Google’s AlphaGo beats one of the world’s top players in the ancient Chinese board game Go, prompting the question as to whether the program could also beat games of imperfect information like no-limit poker?
10-months ago the quartet of Bjorn Li, Dong Kim, Doug Polk, and Jason Les triumphed in a series of Heads-Up No-Limit Hold’em (NLHE) matches against a computer program known as Claudico.
“I think we can have a new program that can beat humans in a year.” Said Claudico design team member Sam Ganzfried after their defeat.
In the future, we won’t be interested in the Man v Machine debate. That will be old hat. Instead, we will be interested in the titanic tussles of Machine v Machine.
NLHE is a game of incomplete information. While Claudico continues to play millions of hands in preparation for its return match with the fab four, a former chess prodigy has been busy with a new program hell bent on destroying games of complete information. Only one stood in its way – a board game that originated from China, over 3,000 years ago, called Go.
Go is said to be more complex than Chess. It was the type of challenge that Demis Hassabis, vice president of engineering at Alphabet’s DeepMind, and creator of AlphaGo, was well up for. Hassabis co-founded DeepMind in 2010 after a successful stint as a programmer for iconic games such as Theme Park and Black & White.
Google acquired DeepMind in 2014, and after AlphaGo beat the three-time European Go Champion, Fan Hui, 5-0 in October, Google put $1 million dollars on the line in a best of five match-ups between AlphaGo and one of the world’s most proficient Go players Lee Se-Dol.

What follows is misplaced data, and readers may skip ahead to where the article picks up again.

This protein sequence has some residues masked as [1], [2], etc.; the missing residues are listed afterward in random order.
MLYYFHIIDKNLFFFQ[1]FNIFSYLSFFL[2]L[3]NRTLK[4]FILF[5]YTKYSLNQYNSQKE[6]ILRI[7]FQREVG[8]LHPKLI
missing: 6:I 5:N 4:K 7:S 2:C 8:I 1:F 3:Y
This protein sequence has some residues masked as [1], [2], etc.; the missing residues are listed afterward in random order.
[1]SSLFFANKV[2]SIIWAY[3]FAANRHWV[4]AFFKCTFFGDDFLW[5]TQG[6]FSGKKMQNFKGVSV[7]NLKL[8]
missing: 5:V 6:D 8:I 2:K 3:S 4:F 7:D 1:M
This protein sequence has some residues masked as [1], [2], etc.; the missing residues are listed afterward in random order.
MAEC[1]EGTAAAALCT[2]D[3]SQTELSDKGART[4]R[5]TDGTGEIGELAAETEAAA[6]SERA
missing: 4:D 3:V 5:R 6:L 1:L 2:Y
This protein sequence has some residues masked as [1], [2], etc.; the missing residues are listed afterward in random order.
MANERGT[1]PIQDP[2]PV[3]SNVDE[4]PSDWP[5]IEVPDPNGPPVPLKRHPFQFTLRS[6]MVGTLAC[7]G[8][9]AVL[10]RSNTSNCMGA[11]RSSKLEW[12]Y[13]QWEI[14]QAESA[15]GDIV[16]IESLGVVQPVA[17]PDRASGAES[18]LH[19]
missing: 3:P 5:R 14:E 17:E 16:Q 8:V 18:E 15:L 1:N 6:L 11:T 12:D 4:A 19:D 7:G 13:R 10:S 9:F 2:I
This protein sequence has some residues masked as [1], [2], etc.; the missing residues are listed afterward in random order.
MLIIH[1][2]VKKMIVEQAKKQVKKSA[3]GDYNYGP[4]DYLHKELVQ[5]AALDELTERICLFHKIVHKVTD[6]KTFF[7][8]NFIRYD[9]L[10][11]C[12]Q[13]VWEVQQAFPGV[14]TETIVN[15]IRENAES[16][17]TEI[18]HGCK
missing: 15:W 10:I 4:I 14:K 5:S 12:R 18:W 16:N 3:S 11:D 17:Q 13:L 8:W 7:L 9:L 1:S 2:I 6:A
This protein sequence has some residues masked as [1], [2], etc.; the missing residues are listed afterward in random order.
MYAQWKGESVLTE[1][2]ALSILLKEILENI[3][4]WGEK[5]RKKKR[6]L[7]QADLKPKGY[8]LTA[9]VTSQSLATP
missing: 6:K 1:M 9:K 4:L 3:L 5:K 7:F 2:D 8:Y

A few days ago, playing live in front of tens of thousands of Go fans on YouTube, AlphaGo won the first of those matches. Mr. Lee has 18 top international titles on his resume. He was confident of victory. During his press conference, that confidence had been eroded. He now believes his chances of victory in the five-match series are 50-50.
“I am very surprised because I have never thought I would lose,” Mr. Lee told a packed news conference in Seoul. “I didn’t know that AlphaGo would play such a perfect Go.”
It took the machine three and a half hours to beat its human opponent.
DeepMind has promised to donate their $1m purse to a nonprofit organization should they defeat Mr. Lee in their five-game series.
So What Next For AlphaGo?
First up it needs to beat Mr. Lee over that five-game series.
If and when that proves successful, Hassabis and his team have their eyes set on bigger things. They have exciting plans to help humanity in a variety of ways.
Before they get there, they may set their eyes on beating the top humans in imperfect information games. Speaking to the press, Hassabis said ‘no-limit poker is very difficult’ before going on to talk about the potential to compete with the top humans in strategy eSports titles such as StarCraft.
Could AlphaGo do what Claudico could not?
But the games are a taster for the future of much bigger meals. Hassabis and his team are using this information to create better smartphone assistants, and they have inked a deal with the UK’s National Health Service (NHS) to create DeepMind Health where they have begun working on smartphone apps to help the leading kidney experts at the Royal Free Hospital London amongst other things.
“We want to solve intelligence.” Said Hassabis.
Well the NHS is the best place to start.